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View Full Version : A question for lefties



Benuser
02-17-2013, 11:15 PM
If you deal with a "normal", asymmetric blade, and want to convert it to a neutral, I understand that you recenter the edge, and convex the left face somewhat by thinning.
Do you flatten the right face?
Just curious.

franzb69
02-17-2013, 11:38 PM
i haven't had to. only if i experience asymmetric blade problems then i'll be able to chime in. hope someone else other than me would help. i'd like to know as well.

RobinW
02-18-2013, 02:11 AM
Well, despite reading through the "real deal assymetric" thread, i still basically just sharpen it closer to 50/50. when thinning i try to flatten it a bit more lefty style, but it's really not much.

I realize i might not get the full potential out of the knife, but that's what i am used to. Now all this may change as i will soon get a Tilman Leder with a 90/10 lefty assymetric....

stevenStefano
02-18-2013, 05:44 AM
I think it depends on the knife and how asymmetric it is. I have a Kono HD and it cuts awesome for me now, I thinned the left side a lot and the right a little, but there was a lot of steel to play with, it was fairly close to 50/50 so there was enough steel on the left side to make it convex. I also only ever sharpen the left side. I got a Carbonext recently however, and it is a lot more asymmetric, so I plan on just thinning/flattening the right side, because there isn't enough steel on the left side to make it convex

Lefty
02-18-2013, 01:57 PM
If you have room to play I the left side, I take the bevel up (think wider), and add some convexing. On the right hand side, I flatten/thin the face and minimize the bevel. Hope that makes sense.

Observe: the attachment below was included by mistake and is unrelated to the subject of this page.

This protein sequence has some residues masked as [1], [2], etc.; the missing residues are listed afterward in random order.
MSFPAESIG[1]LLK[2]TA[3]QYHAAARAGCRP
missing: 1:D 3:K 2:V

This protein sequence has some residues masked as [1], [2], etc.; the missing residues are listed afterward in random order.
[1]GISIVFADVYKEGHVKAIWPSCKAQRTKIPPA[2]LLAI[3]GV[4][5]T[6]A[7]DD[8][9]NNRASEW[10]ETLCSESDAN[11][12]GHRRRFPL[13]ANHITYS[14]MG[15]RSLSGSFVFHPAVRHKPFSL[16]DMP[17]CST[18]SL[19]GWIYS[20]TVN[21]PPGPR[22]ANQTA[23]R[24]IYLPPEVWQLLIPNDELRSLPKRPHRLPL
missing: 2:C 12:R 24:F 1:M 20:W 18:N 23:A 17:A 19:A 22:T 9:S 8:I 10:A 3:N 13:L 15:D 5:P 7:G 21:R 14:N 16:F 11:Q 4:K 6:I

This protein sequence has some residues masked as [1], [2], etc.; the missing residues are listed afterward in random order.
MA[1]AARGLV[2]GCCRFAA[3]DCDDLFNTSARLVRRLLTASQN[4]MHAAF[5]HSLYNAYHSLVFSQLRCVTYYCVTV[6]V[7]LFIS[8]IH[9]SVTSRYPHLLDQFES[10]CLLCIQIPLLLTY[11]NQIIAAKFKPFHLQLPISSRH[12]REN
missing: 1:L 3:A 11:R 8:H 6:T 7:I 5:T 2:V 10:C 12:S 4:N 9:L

labor of love
02-18-2013, 02:01 PM
when you guys say "flatten the right side" are you refering to thinning it behind the edge? or are you doing something else?

Lefty
02-18-2013, 02:22 PM
That's what I mean. My post was partly gibberish. I apologize. Ha

Benuser
02-18-2013, 07:31 PM
when you guys say "flatten the right side" are you refering to thinning it behind the edge? or are you doing something else?
I mean flattening the entire right face to reduce its convexity, and not thinning behind the edge, which would enhance it.

labor of love
02-18-2013, 07:46 PM
benuser, you achieve this with a low grit stone right? i like this idea.

Benuser
02-18-2013, 08:02 PM
I would use automotive sandpaper, starting with grit P120.

Lefty
02-19-2013, 03:22 PM
I'd consider it the same thing....

euphorbioid
02-19-2013, 04:02 PM
I don't know, maybe I'm a lot less motivated. There are so many knives out there why buy one with a strong righty bias? I can see making an assymetric bevel on a 50-50 knife but to try to essentially regrind a knife seems like an awful lot of work to me. Not to mention it would unlikely be as good as one made by a master from the start.

This is not to say that I haven't done my share of crazy stuff. I have a Watanabe gyuto that I was determined to flatten. Which I did. Now the kanji is gone and I don't think it cuts any better than before. But it's flat!

Jan